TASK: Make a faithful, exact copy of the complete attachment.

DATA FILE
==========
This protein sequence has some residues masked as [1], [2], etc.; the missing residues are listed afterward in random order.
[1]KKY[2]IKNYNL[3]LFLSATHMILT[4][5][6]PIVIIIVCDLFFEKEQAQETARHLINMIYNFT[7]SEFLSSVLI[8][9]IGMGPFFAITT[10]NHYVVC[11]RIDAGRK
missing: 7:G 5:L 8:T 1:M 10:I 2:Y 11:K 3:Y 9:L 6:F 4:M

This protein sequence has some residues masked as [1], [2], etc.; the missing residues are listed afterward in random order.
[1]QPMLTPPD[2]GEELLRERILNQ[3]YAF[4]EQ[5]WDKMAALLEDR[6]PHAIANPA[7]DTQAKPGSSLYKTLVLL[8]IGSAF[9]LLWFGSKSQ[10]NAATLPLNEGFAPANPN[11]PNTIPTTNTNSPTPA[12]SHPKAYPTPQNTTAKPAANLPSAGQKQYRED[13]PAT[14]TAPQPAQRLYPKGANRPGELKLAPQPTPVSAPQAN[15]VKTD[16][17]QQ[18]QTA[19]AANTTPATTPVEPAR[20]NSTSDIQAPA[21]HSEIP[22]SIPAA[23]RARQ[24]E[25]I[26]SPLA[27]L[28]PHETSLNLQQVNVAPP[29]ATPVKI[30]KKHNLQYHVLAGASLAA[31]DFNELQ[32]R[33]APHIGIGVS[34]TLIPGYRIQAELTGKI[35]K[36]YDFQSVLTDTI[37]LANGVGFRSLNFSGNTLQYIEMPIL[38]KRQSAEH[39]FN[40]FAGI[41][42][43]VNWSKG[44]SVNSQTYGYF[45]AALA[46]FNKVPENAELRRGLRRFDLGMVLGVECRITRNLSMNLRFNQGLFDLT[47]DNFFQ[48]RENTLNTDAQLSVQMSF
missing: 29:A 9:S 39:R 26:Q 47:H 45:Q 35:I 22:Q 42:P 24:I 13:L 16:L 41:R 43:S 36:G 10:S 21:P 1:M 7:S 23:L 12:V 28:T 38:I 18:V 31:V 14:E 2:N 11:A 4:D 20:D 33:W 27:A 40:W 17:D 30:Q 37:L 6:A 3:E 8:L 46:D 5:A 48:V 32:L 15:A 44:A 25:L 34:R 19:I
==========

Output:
This protein sequence has some residues masked as [1], [2], etc.; the missing residues are listed afterward in random order.
[1]KKY[2]IKNYNL[3]LFLSATHMILT[4][5][6]PIVIIIVCDLFFEKEQAQETARHLINMIYNFT[7]SEFLSSVLI[8][9]IGMGPFFAITT[10]NHYVVC[11]RIDAGRK
missing: 7:G 5:L 8:T 1:M 10:I 2:Y 11:K 3:Y 9:L 6:F 4:M

This protein sequence has some residues masked as [1], [2], etc.; the missing residues are listed afterward in random order.
[1]QPMLTPPD[2]GEELLRERILNQ[3]YAF[4]EQ[5]WDKMAALLEDR[6]PHAIANPA[7]DTQAKPGSSLYKTLVLL[8]IGSAF[9]LLWFGSKSQ[10]NAATLPLNEGFAPANPN[11]PNTIPTTNTNSPTPA[12]SHPKAYPTPQNTTAKPAANLPSAGQKQYRED[13]PAT[14]TAPQPAQRLYPKGANRPGELKLAPQPTPVSAPQAN[15]VKTD[16][17]QQ[18]QTA[19]AANTTPATTPVEPAR[20]NSTSDIQAPA[21]HSEIP[22]SIPAA[23]RARQ[24]E[25]I[26]SPLA[27]L[28]PHETSLNLQQVNVAPP[29]ATPVKI[30]KKHNLQYHVLAGASLAA[31]DFNELQ[32]R[33]APHIGIGVS[34]TLIPGYRIQAELTGKI[35]K[36]YDFQSVLTDTI[37]LANGVGFRSLNFSGNTLQYIEMPIL[38]KRQSAEH[39]FN[40]FAGI[41][42][43]VNWSKG[44]SVNSQTYGYF[45]AALA[46]FNKVPENAELRRGLRRFDLGMVLGVECRITRNLSMNLRFNQGLFDLT[47]DNFFQ[48]RENTLNTDAQLSVQMSF
missing: 29:A 9:S 39:R 26:Q 47:H 45:Q 35:I 22:Q 42:P 24:I 13:L 16:L 41:R 43:S 36:G 10:S 21:P 1:M 7:S 23:L 12:V 28:T 38:I 18:V 31:V 14:E 2:N 11:A 4:D 20:D 33:W 27:A 40:W 17:D 30:Q 37:L 6:A 3:E 8:L 46:D 5:A 48:V 32:L 15:A 44:A 25:L 34:R 19:I